Christoffel Symbols: Intuitive Proof for Covariant Derivative of Metric Tensor

In summary, there are several sources that discuss the representation of Christoffel symbols as a linear combination of products of the metric tensor and its derivative. However, the derivation of this representation is often done in a confusing manner. The covariant derivative of the metric tensor is equal to zero, but this does not make it a tensor. To make it a tensor, the Christoffel symbols must be subtracted from the covariant derivative. There are also sources that provide a more physically intuitive proof, such as chapter 3 of Wald's GR book and "Riemannian manifolds: an introduction to curvature" by John Lee. Additionally, the proof can be found in MTW exercise 8.15.
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I am learning about christoffel symbols and there is a pretty standard representation of christoffel symbols as a linear combination of products of the metric tensor and the metric tensors derivative. However when this is derived it is always done in a hoakey manner. Something along the lines of ... do these permutations add this subtract that and walllaaa. I am trying to make a more physically intuitive proof based off the covariant derivative of the metric tensor being equal to zero. Has anyone seen this proof somewhere i haven't got it to work out and i am looking go help.
 
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  • #2
Check out chapter 3 of Wald's GR book.
 
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I think the best place to read about connections is "Riemannian manifolds: an introduction to curvature", by John Lee. But I don't remember how he did this particular thing.
 
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The ordinary derivative of a tensor is NOT a tensor. In order to make it one, the "covariant derivative", you have to subtract off the Christoffel symbols- or, to put it another way, the Chrisoffel symbols are the covariant derivative minus the ordinary derivative.
 
  • #5
zwoodrow said:
I am trying to make a more physically intuitive proof based off the covariant derivative of the metric tensor being equal to zero. Has anyone seen this proof somewhere i haven't got it to work out and i am looking go help.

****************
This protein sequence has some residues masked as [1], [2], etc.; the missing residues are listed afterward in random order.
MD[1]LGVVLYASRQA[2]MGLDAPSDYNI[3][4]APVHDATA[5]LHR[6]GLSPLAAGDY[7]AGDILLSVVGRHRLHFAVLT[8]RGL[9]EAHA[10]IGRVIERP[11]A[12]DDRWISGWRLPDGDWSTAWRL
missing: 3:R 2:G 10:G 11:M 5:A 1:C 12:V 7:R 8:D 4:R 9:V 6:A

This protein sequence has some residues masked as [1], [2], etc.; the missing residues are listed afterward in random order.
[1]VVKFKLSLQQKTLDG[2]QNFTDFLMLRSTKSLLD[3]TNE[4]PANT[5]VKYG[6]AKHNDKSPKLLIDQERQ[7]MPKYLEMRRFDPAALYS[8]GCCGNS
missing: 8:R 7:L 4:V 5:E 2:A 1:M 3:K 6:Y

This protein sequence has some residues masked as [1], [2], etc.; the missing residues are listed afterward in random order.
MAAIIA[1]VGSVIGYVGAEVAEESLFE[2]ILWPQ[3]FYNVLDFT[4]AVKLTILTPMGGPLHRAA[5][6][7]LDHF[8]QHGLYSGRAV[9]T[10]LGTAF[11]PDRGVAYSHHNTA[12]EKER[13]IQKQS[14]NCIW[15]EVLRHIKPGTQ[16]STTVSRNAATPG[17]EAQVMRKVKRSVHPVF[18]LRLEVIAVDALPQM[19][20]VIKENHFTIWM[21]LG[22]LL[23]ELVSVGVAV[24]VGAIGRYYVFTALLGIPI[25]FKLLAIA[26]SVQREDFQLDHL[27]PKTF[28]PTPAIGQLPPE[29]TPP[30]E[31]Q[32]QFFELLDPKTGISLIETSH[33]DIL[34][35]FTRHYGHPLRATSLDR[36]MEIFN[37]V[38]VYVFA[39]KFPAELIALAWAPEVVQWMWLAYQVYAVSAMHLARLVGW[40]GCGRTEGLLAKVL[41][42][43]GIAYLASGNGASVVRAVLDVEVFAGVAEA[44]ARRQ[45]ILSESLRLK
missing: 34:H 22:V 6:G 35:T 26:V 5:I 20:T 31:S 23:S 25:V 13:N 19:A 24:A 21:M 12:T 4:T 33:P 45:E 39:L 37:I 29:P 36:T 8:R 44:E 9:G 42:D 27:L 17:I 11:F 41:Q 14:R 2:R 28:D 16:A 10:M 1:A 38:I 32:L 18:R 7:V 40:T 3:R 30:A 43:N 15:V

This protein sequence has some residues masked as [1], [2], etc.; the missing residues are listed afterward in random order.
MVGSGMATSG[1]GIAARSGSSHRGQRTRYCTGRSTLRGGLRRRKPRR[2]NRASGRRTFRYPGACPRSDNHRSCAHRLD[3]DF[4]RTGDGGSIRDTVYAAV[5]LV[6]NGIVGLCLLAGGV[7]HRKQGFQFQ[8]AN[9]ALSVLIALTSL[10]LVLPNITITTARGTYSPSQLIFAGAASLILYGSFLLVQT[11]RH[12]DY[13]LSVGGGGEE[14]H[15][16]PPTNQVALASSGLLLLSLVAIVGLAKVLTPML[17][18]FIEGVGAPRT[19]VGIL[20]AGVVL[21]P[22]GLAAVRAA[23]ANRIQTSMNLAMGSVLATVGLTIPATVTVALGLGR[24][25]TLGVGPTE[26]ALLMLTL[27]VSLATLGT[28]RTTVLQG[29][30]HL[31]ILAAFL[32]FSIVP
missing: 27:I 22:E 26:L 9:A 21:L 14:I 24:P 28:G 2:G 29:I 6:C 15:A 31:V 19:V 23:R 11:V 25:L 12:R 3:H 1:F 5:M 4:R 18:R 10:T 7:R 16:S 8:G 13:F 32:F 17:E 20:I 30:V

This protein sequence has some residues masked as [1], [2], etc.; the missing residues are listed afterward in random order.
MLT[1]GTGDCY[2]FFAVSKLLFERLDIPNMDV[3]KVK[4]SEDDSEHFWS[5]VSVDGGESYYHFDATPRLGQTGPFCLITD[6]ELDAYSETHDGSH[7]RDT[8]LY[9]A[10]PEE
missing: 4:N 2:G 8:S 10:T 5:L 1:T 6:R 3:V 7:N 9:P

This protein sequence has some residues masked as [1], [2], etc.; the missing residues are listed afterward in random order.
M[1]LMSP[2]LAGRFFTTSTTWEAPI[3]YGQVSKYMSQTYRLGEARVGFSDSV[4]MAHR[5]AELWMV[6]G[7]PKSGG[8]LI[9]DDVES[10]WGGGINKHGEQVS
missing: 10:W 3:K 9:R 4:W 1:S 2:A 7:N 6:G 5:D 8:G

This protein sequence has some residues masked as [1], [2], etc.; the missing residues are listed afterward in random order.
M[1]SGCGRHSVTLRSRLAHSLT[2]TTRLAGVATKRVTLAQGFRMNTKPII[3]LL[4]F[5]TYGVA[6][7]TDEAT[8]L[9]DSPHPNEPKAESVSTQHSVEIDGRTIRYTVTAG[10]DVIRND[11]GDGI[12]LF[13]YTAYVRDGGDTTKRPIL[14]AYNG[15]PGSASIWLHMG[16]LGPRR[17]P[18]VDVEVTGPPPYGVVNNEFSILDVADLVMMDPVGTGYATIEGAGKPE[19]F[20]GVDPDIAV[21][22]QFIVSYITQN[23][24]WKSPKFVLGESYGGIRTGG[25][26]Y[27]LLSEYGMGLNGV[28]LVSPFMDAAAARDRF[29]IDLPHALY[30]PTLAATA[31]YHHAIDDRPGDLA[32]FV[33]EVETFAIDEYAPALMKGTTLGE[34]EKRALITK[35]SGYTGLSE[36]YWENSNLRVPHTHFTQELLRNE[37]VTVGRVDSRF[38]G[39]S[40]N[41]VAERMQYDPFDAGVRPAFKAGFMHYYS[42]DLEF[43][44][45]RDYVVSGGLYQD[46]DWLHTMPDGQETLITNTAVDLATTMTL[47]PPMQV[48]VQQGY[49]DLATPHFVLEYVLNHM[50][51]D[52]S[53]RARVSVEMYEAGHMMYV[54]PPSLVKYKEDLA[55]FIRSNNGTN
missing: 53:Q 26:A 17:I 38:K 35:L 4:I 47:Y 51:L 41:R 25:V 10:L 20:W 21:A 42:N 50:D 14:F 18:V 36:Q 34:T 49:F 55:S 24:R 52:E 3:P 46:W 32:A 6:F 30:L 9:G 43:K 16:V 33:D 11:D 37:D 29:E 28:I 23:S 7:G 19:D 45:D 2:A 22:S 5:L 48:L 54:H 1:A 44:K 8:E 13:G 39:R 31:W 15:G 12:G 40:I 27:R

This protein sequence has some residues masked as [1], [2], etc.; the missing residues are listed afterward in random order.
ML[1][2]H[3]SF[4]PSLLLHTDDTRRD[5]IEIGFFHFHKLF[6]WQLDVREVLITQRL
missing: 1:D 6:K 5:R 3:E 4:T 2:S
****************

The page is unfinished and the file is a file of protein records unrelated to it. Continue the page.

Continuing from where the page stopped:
Yes, you can find it in MTW exercise 8.15. It has an outline solution too.
 

1. What are Christoffel symbols?

Christoffel symbols are mathematical quantities used in differential geometry to describe the curvature of a space. They are used in the covariant derivative of a metric tensor, which is a way to measure how a vector changes as it moves along a curve.

2. Why are Christoffel symbols important?

Christoffel symbols are important because they allow us to describe the curvature of a space and calculate how vectors change as they move along a curve. They are also used in the equations of general relativity, which describe the behavior of gravity.

3. How do you intuitively prove the covariant derivative of a metric tensor using Christoffel symbols?

The intuitive proof for the covariant derivative of a metric tensor using Christoffel symbols involves showing that the change in a vector along a curve can be calculated by subtracting the effect of parallel transport along the curve from the total change in the vector. This is done by using the Christoffel symbols to calculate the parallel transport term.

4. Can you explain the geometric interpretation of Christoffel symbols?

Geometrically, Christoffel symbols represent the connection between different tangent spaces in a curved space. They describe how vectors change as they move from one point to another on a curved surface.

5. How can I use Christoffel symbols in my research?

Christoffel symbols are used in various fields of science, such as physics and engineering, to study the behavior of objects in curved spaces. They can be used to calculate the curvature of a space, solve differential equations, and make predictions about the behavior of physical systems. They are also used in the development of new technologies, such as space travel and GPS systems.

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